And the Province of Ontario under successive Liberal governments has similarly acceded to union demands from public service workers, giving them rich benefits and salaries beyond what the balance of the tax-paying public can begin to imagine for themselves in the workforce. The Conservative-led government of Stephen Harper, now defeated in yesterday's general election, thanks in good part by lobbying of the electorate by a sanctimoniously 'neutral' public service, made an effort to reimagine benefits to an already-pampered civil service.

It is a workforce that is so widely entitled that it professes, under that government initiative, to have been placed under huge psychological stress, leaving them impaired and demoralized, unable to adequately perform their duties, when in fact far too many civil servants have never made an effort to earn their generous salaries. The perception that this is reality and that a swollen workforce with a too-generous benefits package needs to be trimmed, was not original to the government just defeated.

The two previous government administrations, Liberal and Conservatives, underwent a similar series of cut-backs. But this would have to qualify as the first general election where so many segments of Canadian society bought into the widely shared perception that this was an evil administration, even though it succeeded in governing wisely and well for the most part, albeit not achieving perfection in all its decision-making.

The civil service engaged in the kind of treachery that negates the fiction of neutrality. On two occasions confidential government material was released for public scrutiny for the purpose of betraying civil service discretion during an election, and to cause harm to the sitting government prospects for a return to power. In both instances the RCMP was called in to investigate, since it constituted a criminal offence.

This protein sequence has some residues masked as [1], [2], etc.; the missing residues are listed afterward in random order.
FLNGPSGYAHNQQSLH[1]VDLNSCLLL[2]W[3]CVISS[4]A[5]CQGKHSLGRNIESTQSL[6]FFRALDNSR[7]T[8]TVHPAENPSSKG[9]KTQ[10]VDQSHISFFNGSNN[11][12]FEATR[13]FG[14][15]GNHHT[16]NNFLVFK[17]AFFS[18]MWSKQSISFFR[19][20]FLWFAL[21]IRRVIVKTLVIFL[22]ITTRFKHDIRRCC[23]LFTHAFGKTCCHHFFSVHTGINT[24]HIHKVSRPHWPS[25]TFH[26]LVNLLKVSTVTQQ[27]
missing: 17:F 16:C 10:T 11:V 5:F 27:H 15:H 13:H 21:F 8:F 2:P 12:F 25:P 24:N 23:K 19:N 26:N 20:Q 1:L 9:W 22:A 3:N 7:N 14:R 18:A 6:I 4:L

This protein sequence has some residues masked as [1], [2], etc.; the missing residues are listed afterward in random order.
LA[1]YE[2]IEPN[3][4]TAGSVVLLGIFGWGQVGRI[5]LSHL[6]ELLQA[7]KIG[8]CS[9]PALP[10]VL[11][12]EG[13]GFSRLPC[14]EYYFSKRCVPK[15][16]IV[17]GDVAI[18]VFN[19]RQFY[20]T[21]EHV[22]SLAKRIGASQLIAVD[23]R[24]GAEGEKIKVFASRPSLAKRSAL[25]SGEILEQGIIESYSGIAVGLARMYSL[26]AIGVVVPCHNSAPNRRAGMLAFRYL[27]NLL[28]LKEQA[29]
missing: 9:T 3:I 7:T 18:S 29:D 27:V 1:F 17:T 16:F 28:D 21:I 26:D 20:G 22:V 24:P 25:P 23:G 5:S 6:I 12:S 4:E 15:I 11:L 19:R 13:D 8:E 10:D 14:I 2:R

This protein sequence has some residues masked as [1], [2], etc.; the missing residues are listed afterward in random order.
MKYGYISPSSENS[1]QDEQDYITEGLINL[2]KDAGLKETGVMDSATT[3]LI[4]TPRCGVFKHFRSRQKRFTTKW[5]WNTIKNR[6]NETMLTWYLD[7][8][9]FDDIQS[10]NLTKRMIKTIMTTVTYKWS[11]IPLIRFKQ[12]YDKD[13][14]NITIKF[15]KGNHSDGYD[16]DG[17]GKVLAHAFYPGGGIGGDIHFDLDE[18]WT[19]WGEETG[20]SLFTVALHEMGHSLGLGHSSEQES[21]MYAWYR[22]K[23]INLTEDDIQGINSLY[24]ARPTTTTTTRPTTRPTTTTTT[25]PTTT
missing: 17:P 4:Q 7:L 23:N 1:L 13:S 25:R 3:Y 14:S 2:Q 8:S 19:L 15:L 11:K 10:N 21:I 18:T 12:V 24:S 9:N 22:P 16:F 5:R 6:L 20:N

So much for protestations of neutrality on the part of craven neutralists.

Debi Daviau
Debi Daviau, President, Professional Institute of the Public Service
"If I’ve learned anything in the past year as your President, it is that no one should underestimate the willingness of the current federal government to resort to deception and bullying to achieve its ends, or the ingenuity and resolve of public service professionals to defend their own and the public’s interests. Take, for example, the government’s rewriting of the rules of collective bargaining in favour of the employer (under an omnibus budget bill) and its assaults on unions and democracy through labour bills C-525 and C-377. While PIPSC can’t rewrite labour laws, we still have the right to make proposals at the bargaining table and the right to speak out when we believe our members’ interests and those of the public are in danger – rights that our science members recently exercised when they proposed the federal government negotiate fundamental standards of public science integrity."

"Dear Mr. Trudeau, On behalf of the 55,000 members of the Professional Institute of the Public Service of Canada (PIPSC), please accept my sincere congratulations on your and your party’s historic success in yesterday’s federal election, and our commitment to work with Canada’s new government to deliver real change."